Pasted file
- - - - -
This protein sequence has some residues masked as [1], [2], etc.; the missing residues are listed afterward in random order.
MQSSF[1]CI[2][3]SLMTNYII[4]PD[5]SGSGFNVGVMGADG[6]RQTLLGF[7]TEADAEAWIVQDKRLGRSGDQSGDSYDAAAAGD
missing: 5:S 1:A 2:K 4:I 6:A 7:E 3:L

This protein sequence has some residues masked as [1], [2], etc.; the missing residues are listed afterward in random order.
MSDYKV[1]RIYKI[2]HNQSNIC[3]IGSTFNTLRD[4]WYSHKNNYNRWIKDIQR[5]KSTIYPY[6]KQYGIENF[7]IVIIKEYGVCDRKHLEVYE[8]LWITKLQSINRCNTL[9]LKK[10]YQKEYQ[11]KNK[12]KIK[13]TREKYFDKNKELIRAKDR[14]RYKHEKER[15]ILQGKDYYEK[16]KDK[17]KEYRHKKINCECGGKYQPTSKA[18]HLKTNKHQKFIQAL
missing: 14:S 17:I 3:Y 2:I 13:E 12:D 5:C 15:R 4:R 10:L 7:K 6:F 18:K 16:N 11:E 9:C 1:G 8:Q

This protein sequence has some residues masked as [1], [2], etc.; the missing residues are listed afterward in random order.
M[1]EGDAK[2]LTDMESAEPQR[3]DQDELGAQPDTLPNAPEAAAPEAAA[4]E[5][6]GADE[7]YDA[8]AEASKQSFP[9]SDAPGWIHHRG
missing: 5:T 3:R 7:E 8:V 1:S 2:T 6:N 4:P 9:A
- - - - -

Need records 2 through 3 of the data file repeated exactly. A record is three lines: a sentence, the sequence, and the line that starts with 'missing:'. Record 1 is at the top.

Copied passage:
This protein sequence has some residues masked as [1], [2], etc.; the missing residues are listed afterward in random order.
MSDYKV[1]RIYKI[2]HNQSNIC[3]IGSTFNTLRD[4]WYSHKNNYNRWIKDIQR[5]KSTIYPY[6]KQYGIENF[7]IVIIKEYGVCDRKHLEVYE[8]LWITKLQSINRCNTL[9]LKK[10]YQKEYQ[11]KNK[12]KIK[13]TREKYFDKNKELIRAKDR[14]RYKHEKER[15]ILQGKDYYEK[16]KDK[17]KEYRHKKINCECGGKYQPTSKA[18]HLKTNKHQKFIQAL
missing: 14:S 17:I 3:Y 2:I 13:E 12:D 5:C 15:R 4:R 10:L 7:K 6:F 18:K 16:N 11:E 9:C 1:G 8:Q

This protein sequence has some residues masked as [1], [2], etc.; the missing residues are listed afterward in random order.
M[1]EGDAK[2]LTDMESAEPQR[3]DQDELGAQPDTLPNAPEAAAPEAAA[4]E[5][6]GADE[7]YDA[8]AEASKQSFP[9]SDAPGWIHHRG
missing: 5:T 3:R 7:E 8:V 1:S 2:T 6:N 4:P 9:A